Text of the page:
Monthly Archives: August 1990

WILD AT HEART


R (or. NC_17), 125 min, 1990

Director: David Lynch
Writers: Barry Gifford (novel Wild at Heart: The Story of Sailor and Lula), David Lynch (screenplay)
Stars: Nicolas Cage, Laura Dern, Willem Dafoe

David Lynch’s Wild at Heart is a modern horror-romance, a Southern-fried surrealist excursion down the rabbit hole. Big, sweeping, romantic, absurd, disturbing and frightening all at once, it is a film at once familiar and unique, original and like no other. Continue reading

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METROPOLITAN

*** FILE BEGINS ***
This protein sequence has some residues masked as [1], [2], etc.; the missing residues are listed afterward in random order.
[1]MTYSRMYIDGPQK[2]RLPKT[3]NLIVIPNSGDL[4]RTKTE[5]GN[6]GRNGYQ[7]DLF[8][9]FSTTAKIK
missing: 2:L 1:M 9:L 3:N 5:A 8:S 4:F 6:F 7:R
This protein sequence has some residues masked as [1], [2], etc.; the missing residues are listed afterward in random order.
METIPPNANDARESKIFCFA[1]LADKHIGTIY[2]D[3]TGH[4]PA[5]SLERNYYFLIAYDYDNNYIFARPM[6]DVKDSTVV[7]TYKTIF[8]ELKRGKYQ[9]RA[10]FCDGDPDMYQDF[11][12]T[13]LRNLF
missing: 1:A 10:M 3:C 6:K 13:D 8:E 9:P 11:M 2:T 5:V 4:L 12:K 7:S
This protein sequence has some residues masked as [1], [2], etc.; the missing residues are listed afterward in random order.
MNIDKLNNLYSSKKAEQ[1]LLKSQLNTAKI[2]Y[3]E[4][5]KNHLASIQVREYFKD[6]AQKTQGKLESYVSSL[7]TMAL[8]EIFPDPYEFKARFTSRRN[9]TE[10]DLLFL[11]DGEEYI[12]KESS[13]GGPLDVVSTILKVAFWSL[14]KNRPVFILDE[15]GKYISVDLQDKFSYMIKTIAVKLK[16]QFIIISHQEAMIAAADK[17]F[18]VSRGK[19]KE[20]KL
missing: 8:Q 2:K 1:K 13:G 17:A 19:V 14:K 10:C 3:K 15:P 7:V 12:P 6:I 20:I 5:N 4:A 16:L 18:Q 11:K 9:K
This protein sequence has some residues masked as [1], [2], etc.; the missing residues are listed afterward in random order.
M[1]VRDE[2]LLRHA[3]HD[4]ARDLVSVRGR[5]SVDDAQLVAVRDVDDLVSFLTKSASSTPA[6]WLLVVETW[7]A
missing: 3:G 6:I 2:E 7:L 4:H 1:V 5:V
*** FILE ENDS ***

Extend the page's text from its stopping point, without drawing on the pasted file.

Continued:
Writer-director Whit Stillman’s debut film is a warm, funny, witty and intelligent take on the young, privileged wannabe Aristocracy of late 80s Manhattan, who take part in something known as “Deb season.” This tranlsates to debutante parties, which is where this group is headed when we first meet them. A red-headed young guy (looks like Conan O’Brien) named Tom Townsend (Edward Clements) is hailing a cab one night and is offered a ride by the group, which is also hailing the cab. The group is “led” by Nick Smith (Christopher Eigeman), an abnoxious but funny guy who likes to feel above everyone else. As Tom gets involved in this world of entitled young women and their male escorts (including Taylor Nichols), he gradually begins to fall for the Jane Austen-loving, adorably plain Audrey (Carolyn Farina), even as he pines away for the legendary seductress Serena Slocum (Elizabeth Thompson). Clements is a serviceable, if not particularly special leading man (he fits the profile of the young wallflower who is quite reserved), and Eigeman is brilliant as the snide, too intelligent by half Nick, who will debate people on anything from the betrayal that was Bunuel’s “The Discreet Charm of the Bourgeoisie” to the ugly exploits of Baron Rick Von Sloneker (a vile Will Kempe), who gets impressionable young girls to do some unspeakable things. What results is an often very funny, very smart and very well-written first effort – a modern classic of independent cinema. NOTE: This film was followed by two more in Stillman’s sort of trilogy of WASPs in love: “Barcelona” (1994) and the wonderful “The Last Days of Disco” (1998). Still awaiting a fourth film…

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